Methods for Determining Location

Spot tests, either of liquid culture samples or cultures grown on solid media, have relied on the use of colored products formed during enzymatic oxidations. Some of these tests have been used to distinguish white rot fungi from brown rot fungi and have been used for taxo-nomic classification. Immunocytochemical location of the fungal laccase from Rigidoporous lignosus grown on wood was carried out using antilaccase polyclonal sera and immunogold labeling (17). These studies found laccase to be located in fungal cytoplasm, in vesicle-like structures at the plasmalemma, in the cell wall, and in the extracellular slime layer connecting fungal cells to wood. In liquid-grown cultures of the fungus Coprinus congregatus, laccase located in the hyphal tips was suggested to be involved with sclero-tia/primordia formation (18).

In plants, cytochemical localization of laccase has relied upon the use of syringaldazine, 2,7-diamino-fluorene (DAF), 2,2'-azinobis(3-ethylbenzthiazoline-6-sulfonate; ABTS), and 4-methylcatechol as substrates. Laccase was localized to active lignifying zones of xylem cells in loblolly pine sections using DAF as a substrate (19). Similarly, cytochemical localization of laccase in tobacco stem cells was found in the outermost lignifying zones in xylem tissue (20). Driouch et al. (21) found laccase excreted in the extracellular medium and associated with cell walls in sycamore cell cultures by cytochemical and immuno-cytochemical methods. In contrast, De Marco and Roubelakis-Angelakis (22) observed laccase in areas where lignification was thought to occur in tobacco protoplasts.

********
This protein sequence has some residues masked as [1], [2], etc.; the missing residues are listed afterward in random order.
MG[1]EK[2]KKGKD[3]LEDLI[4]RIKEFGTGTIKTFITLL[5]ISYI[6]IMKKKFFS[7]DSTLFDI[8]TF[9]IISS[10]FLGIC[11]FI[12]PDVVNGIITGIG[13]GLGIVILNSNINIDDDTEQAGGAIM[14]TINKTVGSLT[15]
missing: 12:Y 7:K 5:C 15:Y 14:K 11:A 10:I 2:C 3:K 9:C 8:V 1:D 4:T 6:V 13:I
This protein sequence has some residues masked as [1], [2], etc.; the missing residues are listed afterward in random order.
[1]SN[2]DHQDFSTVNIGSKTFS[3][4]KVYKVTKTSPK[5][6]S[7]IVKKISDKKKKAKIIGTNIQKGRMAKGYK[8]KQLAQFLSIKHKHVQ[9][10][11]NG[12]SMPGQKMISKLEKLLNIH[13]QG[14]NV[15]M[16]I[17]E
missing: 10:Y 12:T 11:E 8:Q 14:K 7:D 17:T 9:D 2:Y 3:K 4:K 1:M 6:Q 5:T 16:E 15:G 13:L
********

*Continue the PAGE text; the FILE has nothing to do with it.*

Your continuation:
Tissue printing of stem cross sections using 4-methyl catechol and syringaldazine as cytochemical substrates

Figure 1 Types of reactions catalyzed by laccases. Reactions appearing in (a)-(c) were taken from Sanchez-Amat and Solano (16) and reactions appearing in (d)-(f) were taken from Solomon et al. (6).
Figure 2 Chemical structures of substrates used to monitor laccase activity.

coupled with immunolabeling located laccase in the epidermal tissue (21). In petiole tissues, laccase was located in lignifying cell walls of xylem and epidermal cells. All cytochemical methods must employ some method to distinguish peroxidase and tyrosinase (catechol oxidase, phenol oxidase) from laccase. Peroxidase can be distinguished from laccase by samples treated with and without hydrogen peroxide and by including catalase in the incubation medium to remove hydrogen peroxide. A variety of tyrosinase inhibitors (i.e., tropo-lone, SHAM (salicylhydroxamic acid), 4-hexylresorci-nol) can be included in the incubation medium to block tyrosinase activity without affecting laccase activity.

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